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Tuesday, December 5, 2017

My December

As we make our way through the first days of the Christmas season, I’ve been thinking a lot about how our ideas change as we get older. Now that I’m officially “old,” I’m happy with a small (4-foot) artificial tree, decorated with just a few bells, some beads, and several bows. I asked a friend to get my big cookie jar off a top shelf, but when I think of what it would take to fill it, I’m happy to open a package of Voortman gingerbread men. My decorations have shrunk to a single poinsettia and some candles, interspersed with sprigs of pine and several pine cones. No dinner plans, no family to visit, no parties. I can’t hear music anymore, and I can’t think of a single gift I would want or need.

What am I most enjoying? A couple of strands of tiny white lights that are not really bulbs but simply a wide spot on their wire. Holiday-wrapped chocolates as a special treat. A good book. A small chunk of fruitcake, frozen from last year and resuscitated to add its rum and brandy charm to a few more cups of coffee. Cold nights, clear skies full of winter stars, and a cozy fire in the fireplace. Notes of love and remembrance from friends in faraway places. And memories—of my high school choir performing the entire “Messiah” from memory after practicing for three years to get it perfect, of a little boy’s fascination with the train that ran around the base of his Christmas tree, of twin kittens greeting my mother’s Christmas visit with bright red bows around their necks, and one magical year when we spent Christmas in London, attended Christmas Eve services at Westminster Abbey, and came out at midnight to discover a soft snowfall burying the city.

I’ve been incredibly lucky for most of my life, and I would be embarrassed to feel anything less than total contentment in my later years. But there are a couple of things I’m determined to do to make this season even better. So here are my Christmas resolutions. I will NOT spend any time this month in trying to sell you my books. Readers know the books are out there and available. I assume you are all as sick of sales pitches as I am, and I refuse to offer you another “deal you can’t pass up.” Books make great Christmas presents, but only you can choose the ones your friends will like. Nor will I dedicate this holiday to my favorite charity. I assume you give whatever you are able to whichever charitable cause touches your heart. I will NOT demand—or even suggest--that you support my choice. And I will NOT parade my grief over the things that make me sad. We’ve all experienced both losses and blessings. I will count the blessings and tuck the losses away in my heart.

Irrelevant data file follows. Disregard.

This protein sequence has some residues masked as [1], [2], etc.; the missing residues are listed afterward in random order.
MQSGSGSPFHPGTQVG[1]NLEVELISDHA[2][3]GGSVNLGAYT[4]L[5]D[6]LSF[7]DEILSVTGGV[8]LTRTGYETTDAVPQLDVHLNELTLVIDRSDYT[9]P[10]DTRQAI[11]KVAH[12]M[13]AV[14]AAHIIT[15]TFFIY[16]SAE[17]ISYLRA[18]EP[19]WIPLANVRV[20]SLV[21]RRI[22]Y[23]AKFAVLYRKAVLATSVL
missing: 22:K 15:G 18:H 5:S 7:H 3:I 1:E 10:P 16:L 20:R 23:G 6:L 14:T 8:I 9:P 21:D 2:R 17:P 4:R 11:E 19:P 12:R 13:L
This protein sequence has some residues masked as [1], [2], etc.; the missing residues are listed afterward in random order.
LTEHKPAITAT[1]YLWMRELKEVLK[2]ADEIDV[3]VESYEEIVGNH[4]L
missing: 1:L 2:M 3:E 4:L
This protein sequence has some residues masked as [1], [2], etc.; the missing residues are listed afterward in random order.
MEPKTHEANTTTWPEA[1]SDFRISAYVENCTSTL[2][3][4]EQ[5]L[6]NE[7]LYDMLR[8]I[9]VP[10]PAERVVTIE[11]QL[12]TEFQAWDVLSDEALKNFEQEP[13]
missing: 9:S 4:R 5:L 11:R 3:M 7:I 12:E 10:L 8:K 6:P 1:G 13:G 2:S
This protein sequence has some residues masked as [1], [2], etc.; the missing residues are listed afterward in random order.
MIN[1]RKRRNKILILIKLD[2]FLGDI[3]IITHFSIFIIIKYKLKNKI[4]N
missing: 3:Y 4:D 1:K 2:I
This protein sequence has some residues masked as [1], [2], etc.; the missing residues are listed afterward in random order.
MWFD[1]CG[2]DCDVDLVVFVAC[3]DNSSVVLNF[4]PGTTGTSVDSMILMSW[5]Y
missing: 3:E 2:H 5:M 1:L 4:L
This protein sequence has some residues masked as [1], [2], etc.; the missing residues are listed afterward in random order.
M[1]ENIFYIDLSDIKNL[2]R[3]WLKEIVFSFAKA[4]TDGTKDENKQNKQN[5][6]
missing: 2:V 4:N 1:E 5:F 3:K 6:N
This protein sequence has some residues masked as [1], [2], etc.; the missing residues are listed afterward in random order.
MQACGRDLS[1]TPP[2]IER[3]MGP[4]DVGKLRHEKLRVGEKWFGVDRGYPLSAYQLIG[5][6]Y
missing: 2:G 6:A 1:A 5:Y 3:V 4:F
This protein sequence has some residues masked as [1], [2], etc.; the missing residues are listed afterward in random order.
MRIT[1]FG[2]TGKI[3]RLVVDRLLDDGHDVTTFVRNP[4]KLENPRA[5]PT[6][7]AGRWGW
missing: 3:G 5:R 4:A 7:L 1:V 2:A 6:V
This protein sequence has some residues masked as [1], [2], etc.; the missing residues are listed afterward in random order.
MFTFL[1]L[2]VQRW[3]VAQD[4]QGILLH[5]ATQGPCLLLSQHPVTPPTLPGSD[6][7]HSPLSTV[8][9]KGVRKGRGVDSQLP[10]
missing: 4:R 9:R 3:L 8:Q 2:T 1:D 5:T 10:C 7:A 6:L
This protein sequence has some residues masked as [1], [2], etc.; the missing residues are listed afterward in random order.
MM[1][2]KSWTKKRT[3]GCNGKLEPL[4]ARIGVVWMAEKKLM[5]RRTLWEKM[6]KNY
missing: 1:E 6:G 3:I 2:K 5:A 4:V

What remains? The switch that turns off the news. The unexpected hug. Coins in the Salvation Army’s kettle. Lions pecans. Smiles for those shop clerks who appear tired and stressed by multiple responsibilities. An extra scratch or two for a purring cat willing to sleep on my lap. An open door and an open heart.


And if you are looking for me? That’ll be me—the one in the little red car with the reindeer antlers on it!

Friday, November 17, 2017

One Last Balloon before the Excitement Fades


One last announcement: The trade paper edition of The Second Mouse Goes Digital: Self-Publishing Comes of Age is now available on Amazon. 

Those of you who have been reading this blog for a while know that I am a big fan of electronic editions. I love my Kindle, and I'm even fonder of reading books on my iPad. I really like being able to carry a whole library full of great literature in my purse. But once in a while, only a real book will do the job. I suspect that is the case with my current book.

The Second Mouse Goes Digital is a fun read. You can whip through it in a day or so, and you'll end up with a much better understanding of what self-publishing is all about. It may even convince you that you want to give this publishing avenue a try for yourself. But if you're a serious writer--if you want to put all these mousey tips to work--if you're ready to become a published author rather than a would-be writer--then you're going to need the paper version.